In fact, I have done it on my blog. So I’m no one to judge on what she chooses to sing about. As much as we all support each other, and as much as we want to further the successes of other women, if a woman does us wrong then we want to have our side heard. The old war game of, “She said this, she said that” should have stayed within the playground, yet we still play it.

The Red era catapulted into my life at a low and confusing time. With every album release, it feels as though Taylor herself has experienced the exact same things that I have. We are both 24, and we are both finding our way. This is why I turn to her, and despite the fact her cats probably live a more glamorous life than I do, I certainly don’t find myself detached from Taylor’s success.

In an uncertain world where life can both jolt you to the highest serenity and throw you into the coldest waters, there is certainty in music. We know how the song is going to make us feel, and we know it has to end. With Taylor, I know that she gets it – and that she gets me.

Twenty-somethings all understand each other, we have a mutual respect for the hardships that we endure and we find solace in the experiences of one another.

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In the November issue of Vogue, Taylor admits to a Vogue journalist that a relationship is an unrealistic pipe dream. She tells them, “I can’t picture how it would work with the way my life is.” Like the rest of us, she doesn’t seem to believe in having it all. Taylor believes in living a life that we chose, and putting ourselves first.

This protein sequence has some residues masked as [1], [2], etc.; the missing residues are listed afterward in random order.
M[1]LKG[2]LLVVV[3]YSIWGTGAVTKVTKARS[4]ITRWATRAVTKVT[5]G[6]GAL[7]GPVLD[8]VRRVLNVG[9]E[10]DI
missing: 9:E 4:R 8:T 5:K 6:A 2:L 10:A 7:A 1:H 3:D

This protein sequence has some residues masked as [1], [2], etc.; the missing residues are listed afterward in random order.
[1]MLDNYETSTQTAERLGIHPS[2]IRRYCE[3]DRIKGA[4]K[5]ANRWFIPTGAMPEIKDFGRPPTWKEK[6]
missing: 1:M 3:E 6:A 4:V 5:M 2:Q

Even if the consequences of these decisions manifest themselves into fleeting pangs of loneliness, and are masked by Instagram filters and the fresh smell of cinnamon cookies that we bake even when it’s not Christmas.

That’s not to say that Taylor isn’t perfectly happy being on her own, as I’m sure that she is. I was happy when I was alone, too. I was perfectly content, and to be honest I didn’t want any more complications to burn their way through my life. Twenty-somethings are accustomed to making do with what they have. We really don’t think we can have it all, at least not yet. Taylor seems to have washed the remaining romance out of her rose tinted glasses, and her past has left her hindered in a way that only propels her career. I don’t consider her to be “alone,” and I doubt that she does either. She has great loves that exist outside of those that men can offer.

As for the rest of you, the ones who can’t stand another song by a woman who has had “too many boyfriends,” maybe you will never quite get what the fuss is about, and maybe you don’t need to. Because her music isn’t for you, it’s for the rest of us – the ones who have felt all of the same things as her. The ones who never had their voice heard.

As for us, we’ll shake it off. And we have Taylor Swift to thank for giving us the courage to laugh at ourselves, in a world that tries to laugh at us before we even have the chance to.